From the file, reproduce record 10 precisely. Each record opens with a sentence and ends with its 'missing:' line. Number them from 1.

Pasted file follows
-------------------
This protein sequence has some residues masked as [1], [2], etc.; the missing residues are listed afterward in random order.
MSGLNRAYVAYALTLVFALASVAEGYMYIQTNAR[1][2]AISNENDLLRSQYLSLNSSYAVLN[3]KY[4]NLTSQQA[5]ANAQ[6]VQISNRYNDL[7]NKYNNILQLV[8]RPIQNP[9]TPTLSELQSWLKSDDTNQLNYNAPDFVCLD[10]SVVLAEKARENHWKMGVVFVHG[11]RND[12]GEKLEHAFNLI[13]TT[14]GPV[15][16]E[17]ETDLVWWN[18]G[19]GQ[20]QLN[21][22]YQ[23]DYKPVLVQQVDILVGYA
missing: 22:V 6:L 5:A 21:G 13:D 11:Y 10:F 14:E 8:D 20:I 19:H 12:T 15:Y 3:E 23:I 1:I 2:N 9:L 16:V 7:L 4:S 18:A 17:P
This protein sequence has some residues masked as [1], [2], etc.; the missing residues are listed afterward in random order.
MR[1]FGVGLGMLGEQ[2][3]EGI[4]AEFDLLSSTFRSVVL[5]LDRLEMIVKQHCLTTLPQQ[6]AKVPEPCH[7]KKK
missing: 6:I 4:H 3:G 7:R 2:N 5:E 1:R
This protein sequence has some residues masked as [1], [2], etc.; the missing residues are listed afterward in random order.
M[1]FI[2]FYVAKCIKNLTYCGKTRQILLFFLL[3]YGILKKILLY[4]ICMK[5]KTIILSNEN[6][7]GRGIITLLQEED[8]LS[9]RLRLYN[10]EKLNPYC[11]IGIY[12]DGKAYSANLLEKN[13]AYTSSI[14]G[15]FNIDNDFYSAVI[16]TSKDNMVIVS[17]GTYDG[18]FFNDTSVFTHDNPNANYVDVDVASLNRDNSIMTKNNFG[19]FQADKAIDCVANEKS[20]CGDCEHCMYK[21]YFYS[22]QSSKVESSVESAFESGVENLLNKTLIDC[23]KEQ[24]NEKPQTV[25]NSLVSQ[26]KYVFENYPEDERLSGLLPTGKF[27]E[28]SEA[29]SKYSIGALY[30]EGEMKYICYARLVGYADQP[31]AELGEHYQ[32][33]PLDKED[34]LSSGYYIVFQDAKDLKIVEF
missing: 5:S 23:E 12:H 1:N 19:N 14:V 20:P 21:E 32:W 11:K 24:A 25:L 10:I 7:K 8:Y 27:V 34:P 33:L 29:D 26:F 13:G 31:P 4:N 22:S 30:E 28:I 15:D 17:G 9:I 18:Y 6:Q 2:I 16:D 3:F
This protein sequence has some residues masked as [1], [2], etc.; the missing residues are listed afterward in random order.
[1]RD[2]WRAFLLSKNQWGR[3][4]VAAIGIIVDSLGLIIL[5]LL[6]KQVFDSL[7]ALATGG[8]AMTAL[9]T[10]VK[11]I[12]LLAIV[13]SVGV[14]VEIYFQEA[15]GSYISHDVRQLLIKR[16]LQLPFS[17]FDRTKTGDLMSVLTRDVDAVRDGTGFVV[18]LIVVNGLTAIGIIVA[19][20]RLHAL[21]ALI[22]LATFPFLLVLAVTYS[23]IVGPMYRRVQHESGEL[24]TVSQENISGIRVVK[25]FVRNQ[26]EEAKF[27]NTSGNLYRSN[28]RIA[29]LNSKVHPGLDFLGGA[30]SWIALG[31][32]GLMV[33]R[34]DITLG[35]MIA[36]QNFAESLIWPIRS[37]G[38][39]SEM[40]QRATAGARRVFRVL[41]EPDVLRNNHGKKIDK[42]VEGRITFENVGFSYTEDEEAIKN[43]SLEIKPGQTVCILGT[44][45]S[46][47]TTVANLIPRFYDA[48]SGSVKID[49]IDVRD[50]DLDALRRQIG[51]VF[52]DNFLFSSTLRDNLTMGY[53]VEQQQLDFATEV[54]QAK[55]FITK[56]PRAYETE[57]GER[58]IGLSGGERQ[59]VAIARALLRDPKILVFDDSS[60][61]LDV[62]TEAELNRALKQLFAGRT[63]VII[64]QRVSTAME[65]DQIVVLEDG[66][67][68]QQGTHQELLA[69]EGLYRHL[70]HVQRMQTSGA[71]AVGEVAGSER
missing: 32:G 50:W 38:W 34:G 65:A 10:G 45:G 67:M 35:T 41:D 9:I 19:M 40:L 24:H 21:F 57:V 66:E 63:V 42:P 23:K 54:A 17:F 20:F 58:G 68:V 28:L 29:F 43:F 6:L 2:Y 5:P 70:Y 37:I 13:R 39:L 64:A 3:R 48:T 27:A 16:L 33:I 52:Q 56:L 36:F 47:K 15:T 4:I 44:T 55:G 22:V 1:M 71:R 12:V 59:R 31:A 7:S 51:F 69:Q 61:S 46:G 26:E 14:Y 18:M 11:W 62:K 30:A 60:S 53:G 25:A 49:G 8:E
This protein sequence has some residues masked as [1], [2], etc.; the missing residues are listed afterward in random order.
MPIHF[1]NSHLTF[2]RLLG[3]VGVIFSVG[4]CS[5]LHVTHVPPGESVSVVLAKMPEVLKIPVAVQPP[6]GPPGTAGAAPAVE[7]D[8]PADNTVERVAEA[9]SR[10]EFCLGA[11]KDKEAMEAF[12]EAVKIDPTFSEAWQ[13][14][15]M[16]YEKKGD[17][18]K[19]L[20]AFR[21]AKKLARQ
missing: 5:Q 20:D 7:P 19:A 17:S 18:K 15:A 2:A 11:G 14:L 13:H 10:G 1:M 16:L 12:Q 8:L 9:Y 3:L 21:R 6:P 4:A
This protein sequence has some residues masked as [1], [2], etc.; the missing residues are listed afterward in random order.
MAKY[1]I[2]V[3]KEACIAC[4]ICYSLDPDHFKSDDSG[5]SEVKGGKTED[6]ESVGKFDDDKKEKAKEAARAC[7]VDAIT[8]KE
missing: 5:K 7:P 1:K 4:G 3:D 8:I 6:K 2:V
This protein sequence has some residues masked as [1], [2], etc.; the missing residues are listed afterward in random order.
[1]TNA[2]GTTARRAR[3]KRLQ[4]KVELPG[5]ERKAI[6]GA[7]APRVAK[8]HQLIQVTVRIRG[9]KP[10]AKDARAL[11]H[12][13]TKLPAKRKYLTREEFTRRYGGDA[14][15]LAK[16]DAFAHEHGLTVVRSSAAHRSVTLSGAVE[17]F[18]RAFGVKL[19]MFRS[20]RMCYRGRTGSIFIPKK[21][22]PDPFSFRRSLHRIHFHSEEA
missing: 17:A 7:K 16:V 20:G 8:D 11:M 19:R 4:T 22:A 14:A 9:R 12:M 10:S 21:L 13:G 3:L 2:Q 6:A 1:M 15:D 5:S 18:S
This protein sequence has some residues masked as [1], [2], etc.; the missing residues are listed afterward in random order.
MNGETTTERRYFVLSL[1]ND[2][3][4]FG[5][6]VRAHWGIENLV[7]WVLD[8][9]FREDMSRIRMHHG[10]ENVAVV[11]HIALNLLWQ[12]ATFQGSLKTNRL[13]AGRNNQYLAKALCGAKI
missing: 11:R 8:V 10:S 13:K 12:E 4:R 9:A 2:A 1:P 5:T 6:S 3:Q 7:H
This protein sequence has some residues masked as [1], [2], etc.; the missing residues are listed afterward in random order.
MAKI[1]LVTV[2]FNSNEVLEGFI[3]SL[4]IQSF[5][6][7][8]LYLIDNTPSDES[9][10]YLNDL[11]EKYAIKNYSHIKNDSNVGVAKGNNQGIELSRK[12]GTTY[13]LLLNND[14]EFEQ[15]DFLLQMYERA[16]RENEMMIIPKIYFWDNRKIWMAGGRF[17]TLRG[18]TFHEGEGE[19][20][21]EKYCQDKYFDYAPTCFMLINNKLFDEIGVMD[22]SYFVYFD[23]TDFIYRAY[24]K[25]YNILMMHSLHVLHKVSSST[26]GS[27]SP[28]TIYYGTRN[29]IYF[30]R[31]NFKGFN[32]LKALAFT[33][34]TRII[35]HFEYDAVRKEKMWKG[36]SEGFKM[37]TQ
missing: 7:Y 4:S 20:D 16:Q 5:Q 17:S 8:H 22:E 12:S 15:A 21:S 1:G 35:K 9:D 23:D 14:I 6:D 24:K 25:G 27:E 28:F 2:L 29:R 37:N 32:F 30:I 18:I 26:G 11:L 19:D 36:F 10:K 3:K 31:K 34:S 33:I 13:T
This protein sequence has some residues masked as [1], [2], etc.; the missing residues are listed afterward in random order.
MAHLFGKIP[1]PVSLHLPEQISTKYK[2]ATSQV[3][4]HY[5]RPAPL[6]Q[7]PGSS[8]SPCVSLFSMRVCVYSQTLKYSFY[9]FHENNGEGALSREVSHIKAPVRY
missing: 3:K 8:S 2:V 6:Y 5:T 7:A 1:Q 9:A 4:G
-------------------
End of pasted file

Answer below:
This protein sequence has some residues masked as [1], [2], etc.; the missing residues are listed afterward in random order.
MAHLFGKIP[1]PVSLHLPEQISTKYK[2]ATSQV[3][4]HY[5]RPAPL[6]Q[7]PGSS[8]SPCVSLFSMRVCVYSQTLKYSFY[9]FHENNGEGALSREVSHIKAPVRY
missing: 3:K 8:S 2:V 6:Y 5:T 7:A 1:Q 9:A 4:G